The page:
New York may have been worn down in the third by the Kings' relentless physical approach. Los Angeles logged a typical 45 hits in the game. The Kings have been doing their best work lately as the clock winds down, so the Rangers will need to bolster their late-game approach if they hope to prevail in Game 2.

Key for Los Angeles: Limit Defensive Blunders

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    Maybe it was nerves. Maybe it was the different playing style of a new opponent.

    Whatever the reason, the Los Angeles Kings were, uncharacteristically, turnover machines in the early going of the first period on Wednesday.

    In the Kings' defensive zone just 1:08 into the game, Willie Mitchell handed the puck over to Rick Nash, who missed the net with a 35-footer. Dwight King retrieved the loose puck and promptly gave it away again before the Kings were able to recover and finally make their way into the offensive zone for the first time in the game.

    As the period wore on, Kyle Clifford handed the puck to Carl Hagelin for a shot, Justin Williams set up Kevin Klein, even defensive specialist Anze Kopitar lost the puck in his own zone.

    The Kings finally got burned when New York opened the scoring after Benoit Pouliot stripped the puck from Drew Doughty—an uncharacteristic error from Los Angeles' best defenseman.

    The Kings tightened up their defensive play as the game wore on, and Doughty atoned for his mistake with a gorgeous game-tying goal in the second period, but Los Angeles was uncharacteristically sloppy defensively throughout Game 1.

    By game's end, L.A. had surrendered 18 giveaways to the Rangers' 10. The Kings will need to get back to their more typically stingy standards in Game 2.

Key for New York: Capitalize on Speed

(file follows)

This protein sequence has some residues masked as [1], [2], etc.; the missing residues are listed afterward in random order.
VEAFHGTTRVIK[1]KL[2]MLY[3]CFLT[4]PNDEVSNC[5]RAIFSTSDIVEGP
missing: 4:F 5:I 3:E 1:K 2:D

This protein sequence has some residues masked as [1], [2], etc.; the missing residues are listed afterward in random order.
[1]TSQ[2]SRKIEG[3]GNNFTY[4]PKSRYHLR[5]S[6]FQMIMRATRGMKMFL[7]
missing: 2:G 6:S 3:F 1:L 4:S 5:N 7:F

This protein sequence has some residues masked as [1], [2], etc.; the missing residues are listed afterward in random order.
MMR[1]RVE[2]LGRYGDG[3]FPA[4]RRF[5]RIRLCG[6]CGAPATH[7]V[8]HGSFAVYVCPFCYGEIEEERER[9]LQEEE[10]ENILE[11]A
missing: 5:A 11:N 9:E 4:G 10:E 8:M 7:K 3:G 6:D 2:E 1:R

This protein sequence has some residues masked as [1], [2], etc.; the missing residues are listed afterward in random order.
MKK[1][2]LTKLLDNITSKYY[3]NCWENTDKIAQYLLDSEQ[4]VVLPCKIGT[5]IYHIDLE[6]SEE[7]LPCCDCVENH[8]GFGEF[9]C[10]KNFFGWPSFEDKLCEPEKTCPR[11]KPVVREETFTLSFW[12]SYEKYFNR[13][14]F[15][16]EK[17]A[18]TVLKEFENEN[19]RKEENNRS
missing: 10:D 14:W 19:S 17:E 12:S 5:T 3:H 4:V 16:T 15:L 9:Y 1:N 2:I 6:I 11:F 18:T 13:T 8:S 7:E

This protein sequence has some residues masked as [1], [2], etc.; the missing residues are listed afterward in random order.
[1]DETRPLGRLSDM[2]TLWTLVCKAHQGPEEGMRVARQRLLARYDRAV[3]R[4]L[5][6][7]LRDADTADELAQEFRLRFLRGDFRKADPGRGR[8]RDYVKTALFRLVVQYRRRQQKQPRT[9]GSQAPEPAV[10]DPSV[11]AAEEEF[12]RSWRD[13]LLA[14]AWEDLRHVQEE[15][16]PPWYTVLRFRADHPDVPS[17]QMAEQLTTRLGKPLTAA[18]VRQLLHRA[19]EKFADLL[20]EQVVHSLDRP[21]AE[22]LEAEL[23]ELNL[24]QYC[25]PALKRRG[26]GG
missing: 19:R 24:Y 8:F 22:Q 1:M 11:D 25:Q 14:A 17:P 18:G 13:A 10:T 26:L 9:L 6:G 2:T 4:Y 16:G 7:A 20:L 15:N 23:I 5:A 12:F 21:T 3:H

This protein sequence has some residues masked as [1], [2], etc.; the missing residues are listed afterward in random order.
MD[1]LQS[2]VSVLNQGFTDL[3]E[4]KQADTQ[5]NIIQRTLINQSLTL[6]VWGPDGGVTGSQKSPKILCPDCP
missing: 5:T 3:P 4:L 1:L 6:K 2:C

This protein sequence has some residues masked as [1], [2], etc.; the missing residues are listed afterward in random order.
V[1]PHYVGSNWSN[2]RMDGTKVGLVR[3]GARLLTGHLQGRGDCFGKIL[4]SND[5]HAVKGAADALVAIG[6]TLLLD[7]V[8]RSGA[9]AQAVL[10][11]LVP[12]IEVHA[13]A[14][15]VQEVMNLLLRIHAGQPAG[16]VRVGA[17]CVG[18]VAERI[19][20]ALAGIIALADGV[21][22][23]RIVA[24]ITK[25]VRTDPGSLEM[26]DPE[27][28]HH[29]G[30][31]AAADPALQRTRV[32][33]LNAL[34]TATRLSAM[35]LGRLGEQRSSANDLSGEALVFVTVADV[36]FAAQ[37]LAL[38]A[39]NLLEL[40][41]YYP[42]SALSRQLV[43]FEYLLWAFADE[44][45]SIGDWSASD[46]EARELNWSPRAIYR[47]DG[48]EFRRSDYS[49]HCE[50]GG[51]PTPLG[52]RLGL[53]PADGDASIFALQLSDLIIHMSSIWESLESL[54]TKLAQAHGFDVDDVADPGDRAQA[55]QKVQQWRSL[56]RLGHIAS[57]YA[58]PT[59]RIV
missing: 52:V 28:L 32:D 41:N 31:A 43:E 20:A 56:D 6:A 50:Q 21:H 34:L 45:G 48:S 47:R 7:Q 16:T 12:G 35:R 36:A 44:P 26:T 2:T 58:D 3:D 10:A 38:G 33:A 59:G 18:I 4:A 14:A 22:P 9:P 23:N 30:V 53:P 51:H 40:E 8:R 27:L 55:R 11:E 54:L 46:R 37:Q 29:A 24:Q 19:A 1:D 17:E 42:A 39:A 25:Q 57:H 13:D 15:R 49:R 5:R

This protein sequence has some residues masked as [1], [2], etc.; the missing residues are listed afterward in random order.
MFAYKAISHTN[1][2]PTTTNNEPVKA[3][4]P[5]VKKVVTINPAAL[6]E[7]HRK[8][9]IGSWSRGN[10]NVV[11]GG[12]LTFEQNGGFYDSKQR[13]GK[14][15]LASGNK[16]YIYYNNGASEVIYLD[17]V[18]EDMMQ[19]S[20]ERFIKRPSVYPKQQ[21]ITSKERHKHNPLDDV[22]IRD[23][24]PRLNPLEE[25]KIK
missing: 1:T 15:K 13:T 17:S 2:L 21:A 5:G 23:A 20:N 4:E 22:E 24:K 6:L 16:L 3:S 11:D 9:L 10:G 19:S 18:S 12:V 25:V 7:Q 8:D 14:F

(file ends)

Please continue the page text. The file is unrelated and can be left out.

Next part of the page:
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    For Rangers fans, Carl Hagelin's shorthanded breakaway goal at 15:03 of the first period was the highlight of the game.

    The goal was scored on a spectacular rush against the flow of the play with Mats Zuccarello in the penalty box, giving the Rangers a 2-0 cushion and the early lead they sought against the potentially tired, disinterested Kings.

    With Hagelin's seventh goal of the playoffs, the Swedish speedster now leads all Rangers in goal-scoring and has shown in every series how his turbo jets can make a difference in all game situations.

    Los Angeles captain Dustin Brown knows his group needs to neutralize the speed Hagelin and his teammates bring to the game.

    "Their best chances came off of their speed," said Brown, per Shawn Roarke of "We need to find a way, much like we did against Chicago, in a similar way, [forward Brandon] Saad, in particular, gave us trouble in Chicago; he's fast. It's about getting in their way, also managing the puck a lot better than we did."

    The Rangers' best chance to get goals in Game 2 will come if they can use their speed to create holes like they did in the early going on Wednesday.

Key for Los Angeles: Get the Power Play Pumping

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    The power play has been a key part of the Los Angeles Kings' success through the first three rounds of the playoffs but has gone dry in the past two games.

    Los Angeles went 0-of-2 in the critical Game 7 against Chicago, then 0-of-4 in Game 1 against the Rangers, also giving up a shorthanded goal along the way. 

    The Kings had just one shot in their first three power-play opportunities on Wednesday. On the fourth, the late slashing penalty to Brian Boyle with just 1:36 left in the third period, Los Angeles managed two shots but wasn't able to take advantage of a golden opportunity to win the game without going to overtime.

    Beyond the goals, a good power play creates a psychological threat: The opponent become less aggressive when they start worrying about what will happen if they get called for a penalty. For a lethal team that makes their rivals pay when they go to the penalty box, there's suddenly a lot more room on the ice to go about their business.

    The Kings would like nothing more than to strike that type of fear into the hearts of the Rangers.